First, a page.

the Ramsey family.

    For what it’s worth, here is my personal observation and my
    takeaway:

    For reasons beyond my comprehension, there has been a total
    lack of objectivity on the part of the prosecutor’s office regarding
    the DNA in this case, and I have a difficult time understanding
    why the totality of the Touch DNA testing evidence was not
    released to the public by Lacy when the family was exonerated in
    the death of their daughter.

    "University of Colorado Law Professor Paul Campos declared the letter a 'reckless exoneration.' He went on to state, 'Everyone knows that relative immunity from criminal conviction is something money can buy.
    Apparently another thing it can buy is an apology for even being suspected of a crime you probably already would have been convicted of committing if you happened to be poor.'"
    FF: WRKJB?

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  7. #19

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    Quote Originally Posted by BobC View Post
    I agree completely. Remember--it was Christmas. JBR got new clothes, a new bike, new toys. That stuff was probably covered in stray DNA and secondary transfers probably happened all day long.
    Not to mention, JonBenet had been to a party at the White's with other children and adults present, plus she'd been to the Stine's and the Walker's homes on the way home.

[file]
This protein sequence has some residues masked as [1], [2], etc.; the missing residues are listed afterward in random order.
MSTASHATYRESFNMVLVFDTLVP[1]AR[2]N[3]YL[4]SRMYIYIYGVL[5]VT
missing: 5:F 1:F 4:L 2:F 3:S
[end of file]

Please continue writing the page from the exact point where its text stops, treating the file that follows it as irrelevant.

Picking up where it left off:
Patsy said in her '98 LE interview she didn't know if JB had bathed or washed her hands that day. She didn't seem to know when JB had last had a bath, though I may have a memory gap there. Anyone else remember this line of questioning?

    There were also neighborhood children in and out of the Ramsey home that Christmas Day playing with Burke and JonBenet.

    Really, this is just mind-numbing.

    Kolar repeats throughout his book that it's always "possible" that a foreign faction of ninja-like intruders committed this crime...but not very likely.

    Since I believe Patsy wrote the note, and I think that's clear to anyone with two eyes and a modicum of intelligence, unless Patsy belonged to the foreign faction, I don't think it is possible, IMO.

    Plus there's that bugaboo, the pineapple in the intestinal tract. Kolar mentions early in the book the medical experts gave the timeline of that pineapple being digested and moving through to her intestine as approx. 2 hours. The head blow injuries were given 90 minutes from the blow to the strangulation, according to Kolar, so that timeline works like this: JonBenet ate the pineapple; half an hour later she was bludgeoned; 90 minutes later she was asphyxiated with the ligature.

    "University of Colorado Law Professor Paul Campos declared the letter a 'reckless exoneration.' He went on to state, 'Everyone knows that relative immunity from criminal conviction is something money can buy.